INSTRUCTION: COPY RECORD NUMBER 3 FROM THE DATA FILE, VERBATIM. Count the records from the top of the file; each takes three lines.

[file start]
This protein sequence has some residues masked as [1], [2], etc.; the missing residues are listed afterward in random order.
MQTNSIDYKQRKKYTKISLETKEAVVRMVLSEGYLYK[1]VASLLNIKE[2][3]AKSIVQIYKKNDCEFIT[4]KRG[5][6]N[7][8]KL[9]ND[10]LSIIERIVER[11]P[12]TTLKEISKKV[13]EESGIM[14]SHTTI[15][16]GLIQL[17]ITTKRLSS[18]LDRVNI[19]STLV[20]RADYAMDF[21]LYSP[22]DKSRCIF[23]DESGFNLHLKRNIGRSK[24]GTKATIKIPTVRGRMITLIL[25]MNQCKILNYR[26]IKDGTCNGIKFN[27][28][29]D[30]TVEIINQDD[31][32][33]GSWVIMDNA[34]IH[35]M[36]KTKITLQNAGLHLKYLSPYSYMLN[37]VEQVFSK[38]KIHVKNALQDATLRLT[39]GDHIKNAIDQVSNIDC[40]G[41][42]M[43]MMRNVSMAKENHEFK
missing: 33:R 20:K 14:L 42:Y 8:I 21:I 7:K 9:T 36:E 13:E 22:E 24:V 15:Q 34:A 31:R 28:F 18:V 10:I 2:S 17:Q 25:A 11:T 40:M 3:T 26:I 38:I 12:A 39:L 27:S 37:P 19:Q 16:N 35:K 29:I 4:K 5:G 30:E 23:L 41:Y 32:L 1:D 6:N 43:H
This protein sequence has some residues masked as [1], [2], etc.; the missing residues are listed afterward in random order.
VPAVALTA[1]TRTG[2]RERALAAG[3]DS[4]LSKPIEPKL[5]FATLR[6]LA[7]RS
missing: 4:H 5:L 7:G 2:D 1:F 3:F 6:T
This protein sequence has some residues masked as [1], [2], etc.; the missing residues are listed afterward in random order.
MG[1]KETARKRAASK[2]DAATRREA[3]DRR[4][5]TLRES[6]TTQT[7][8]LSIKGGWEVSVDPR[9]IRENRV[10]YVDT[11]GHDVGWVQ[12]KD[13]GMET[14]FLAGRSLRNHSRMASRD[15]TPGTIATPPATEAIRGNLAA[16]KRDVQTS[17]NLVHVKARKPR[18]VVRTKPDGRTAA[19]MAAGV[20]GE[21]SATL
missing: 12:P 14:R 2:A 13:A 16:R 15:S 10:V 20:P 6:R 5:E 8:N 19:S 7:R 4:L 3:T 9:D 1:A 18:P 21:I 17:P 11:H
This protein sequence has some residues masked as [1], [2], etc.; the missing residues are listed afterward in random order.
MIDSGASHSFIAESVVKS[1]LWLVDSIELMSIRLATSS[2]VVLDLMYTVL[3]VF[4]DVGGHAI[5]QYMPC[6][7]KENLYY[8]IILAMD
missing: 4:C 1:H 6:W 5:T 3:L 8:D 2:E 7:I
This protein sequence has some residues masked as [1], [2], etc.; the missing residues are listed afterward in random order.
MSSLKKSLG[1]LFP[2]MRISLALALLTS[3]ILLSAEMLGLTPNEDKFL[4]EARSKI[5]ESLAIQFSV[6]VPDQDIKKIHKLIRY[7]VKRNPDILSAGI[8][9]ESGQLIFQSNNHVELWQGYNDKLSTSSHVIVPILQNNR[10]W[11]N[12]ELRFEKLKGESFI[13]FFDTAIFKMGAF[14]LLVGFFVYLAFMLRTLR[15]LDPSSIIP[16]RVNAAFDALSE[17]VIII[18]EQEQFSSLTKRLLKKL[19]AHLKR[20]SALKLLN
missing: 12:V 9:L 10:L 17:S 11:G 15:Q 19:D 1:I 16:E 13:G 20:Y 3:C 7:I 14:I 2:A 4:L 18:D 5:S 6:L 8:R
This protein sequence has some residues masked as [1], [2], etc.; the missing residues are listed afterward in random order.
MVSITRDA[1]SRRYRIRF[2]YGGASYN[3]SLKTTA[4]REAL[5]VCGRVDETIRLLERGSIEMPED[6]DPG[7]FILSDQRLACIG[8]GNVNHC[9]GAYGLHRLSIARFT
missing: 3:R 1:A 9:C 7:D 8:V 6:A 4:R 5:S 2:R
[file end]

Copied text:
This protein sequence has some residues masked as [1], [2], etc.; the missing residues are listed afterward in random order.
MG[1]KETARKRAASK[2]DAATRREA[3]DRR[4][5]TLRES[6]TTQT[7][8]LSIKGGWEVSVDPR[9]IRENRV[10]YVDT[11]GHDVGWVQ[12]KD[13]GMET[14]FLAGRSLRNHSRMASRD[15]TPGTIATPPATEAIRGNLAA[16]KRDVQTS[17]NLVHVKARKPR[18]VVRTKPDGRTAA[19]MAAGV[20]GE[21]SATL
missing: 12:P 14:R 2:A 13:A 16:R 15:S 10:V 20:P 6:R 5:E 8:N 19:S 7:R 4:L 3:T 9:D 1:A 18:P 21:I 17:P 11:H